The 12th grade learning experience consists of 7 mostly month-long units aligned to the Common Core State Standards, with available course material for teachers and students easily accessible online. Over the course of the year there is a steady progression in text complexity levels, sophistication of writing tasks, speaking and listening activities, and increased opportunities for independent and collaborative work. Rubrics and student models accompany many writing assignments.Throughout the 12th grade year, in addition to the Common Read texts that the whole class reads together, students each select an Independent Reading book and engage with peers in group Book Talks. Language study is embedded in every 12th grade unit as students use annotation to closely review aspects of each text. Teacher resources provide additional materials to support each unit.
Who decides who among us is civilized? What rules should govern immigration into the United States? Whom should we let in? Keep out? What should we do about political refugees or children without papers? What if they would be a drain on our economy?
Students read William Shakespeare’s play The Tempest and write a short argument about who in the play is truly civilized.
Students participate in a mock trial in which they argue for or against granting asylum to a teenage refugee, and then they write arguments in favor of granting asylum to one refugee and against granting it to another.
Students read an Independent Reading text and write an informational essay about a global issue and how that relates to their book.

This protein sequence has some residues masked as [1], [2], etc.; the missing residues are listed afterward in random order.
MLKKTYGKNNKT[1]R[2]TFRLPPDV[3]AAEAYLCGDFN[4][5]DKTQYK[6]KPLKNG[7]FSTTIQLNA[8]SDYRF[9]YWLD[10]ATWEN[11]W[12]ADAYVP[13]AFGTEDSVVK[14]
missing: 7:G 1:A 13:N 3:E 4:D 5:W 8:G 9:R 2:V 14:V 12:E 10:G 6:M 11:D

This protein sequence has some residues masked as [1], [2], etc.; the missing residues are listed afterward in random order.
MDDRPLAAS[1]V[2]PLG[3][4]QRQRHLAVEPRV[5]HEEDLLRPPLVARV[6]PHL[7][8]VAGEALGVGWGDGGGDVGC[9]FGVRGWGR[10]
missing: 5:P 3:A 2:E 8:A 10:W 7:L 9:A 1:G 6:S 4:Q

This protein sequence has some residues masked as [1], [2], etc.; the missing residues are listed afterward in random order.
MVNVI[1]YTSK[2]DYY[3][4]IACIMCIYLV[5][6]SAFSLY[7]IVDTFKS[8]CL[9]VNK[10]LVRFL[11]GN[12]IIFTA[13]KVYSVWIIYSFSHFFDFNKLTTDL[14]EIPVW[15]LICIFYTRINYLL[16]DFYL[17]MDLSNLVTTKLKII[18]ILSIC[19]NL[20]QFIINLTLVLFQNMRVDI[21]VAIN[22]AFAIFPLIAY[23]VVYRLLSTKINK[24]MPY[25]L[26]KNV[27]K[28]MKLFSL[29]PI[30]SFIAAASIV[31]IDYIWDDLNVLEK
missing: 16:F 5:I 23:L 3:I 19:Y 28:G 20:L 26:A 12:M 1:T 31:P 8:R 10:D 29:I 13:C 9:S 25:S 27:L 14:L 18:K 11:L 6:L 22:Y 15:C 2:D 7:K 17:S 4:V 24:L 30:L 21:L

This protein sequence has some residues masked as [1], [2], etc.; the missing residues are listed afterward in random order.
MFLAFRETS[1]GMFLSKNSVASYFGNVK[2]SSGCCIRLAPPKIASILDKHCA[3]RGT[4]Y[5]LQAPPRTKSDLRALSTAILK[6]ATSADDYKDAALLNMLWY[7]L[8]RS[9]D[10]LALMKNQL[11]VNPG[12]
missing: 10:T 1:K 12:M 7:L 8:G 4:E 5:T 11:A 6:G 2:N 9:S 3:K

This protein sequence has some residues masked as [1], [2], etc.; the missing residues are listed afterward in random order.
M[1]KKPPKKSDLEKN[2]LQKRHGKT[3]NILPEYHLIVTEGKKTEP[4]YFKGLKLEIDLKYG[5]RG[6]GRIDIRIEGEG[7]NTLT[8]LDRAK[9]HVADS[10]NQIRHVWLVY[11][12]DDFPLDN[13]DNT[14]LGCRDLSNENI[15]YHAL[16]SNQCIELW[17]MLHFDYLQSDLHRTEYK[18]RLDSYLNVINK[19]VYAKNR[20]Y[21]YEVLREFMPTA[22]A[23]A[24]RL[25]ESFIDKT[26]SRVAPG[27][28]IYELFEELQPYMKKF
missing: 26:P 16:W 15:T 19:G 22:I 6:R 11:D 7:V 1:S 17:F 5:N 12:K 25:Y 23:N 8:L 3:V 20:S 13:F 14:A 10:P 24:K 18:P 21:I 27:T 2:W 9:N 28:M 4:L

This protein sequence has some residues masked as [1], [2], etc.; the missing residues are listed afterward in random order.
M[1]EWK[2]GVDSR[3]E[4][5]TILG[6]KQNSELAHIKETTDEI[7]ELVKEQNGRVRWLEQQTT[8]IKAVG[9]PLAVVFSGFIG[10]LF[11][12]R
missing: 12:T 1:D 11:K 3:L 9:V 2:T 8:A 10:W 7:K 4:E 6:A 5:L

These questions are a guide to stimulate thinking, discussion, and writing on the themes and ideas in the unit. For complete and thoughtful answers and for meaningful discussions, students must use evidence based on careful reading of the texts.
What role do national identity, custom, religion, and other locally held beliefs play in a world increasingly characterized by globalization?
How does Shakespeare’s view of human rights compare with that in the Universal Declaration of Human Rights?
Who is civilized? Who decides what civilization is or how it’s defined?
How do we behave toward and acknowledge those whose culture is different from our own?
Whom should we let in? This lesson is a repeat of the last lesson, with the cases of two different teenagers presented. After the class listens to the cases and decisions, you will clarify your students’ argument assignments.
What are the requirements for a written argument? In this lesson, students will draft an essay arguing in favor of granting asylum to one refugee in the Granting Refuge Activity and against granting it to another. They’ll share their writing and get feedback.
In this lesson, you'll work with a partner to brainstorm ideas for research for your report. You'll review the Informational rubric and write a detailed outline.In this lesson, students will work with a partner to brainstorm ideas for research for their report. They’ll review the Grade 12 Informational Writing Rubric and write a detailed outline.
In this lesson, you'll see who the class thought should be granted asylum. You'll learn about your next assignment: a report on an issue from your Independent Reading book. You'll choose your issue, submit it to your teacher, and start working.In this lesson, students will see who the class thought should be granted asylum. They’ll learn about their next assignment: a report on an issue from their Independent Reading book. Students will choose their issue, submit it to you, and start working.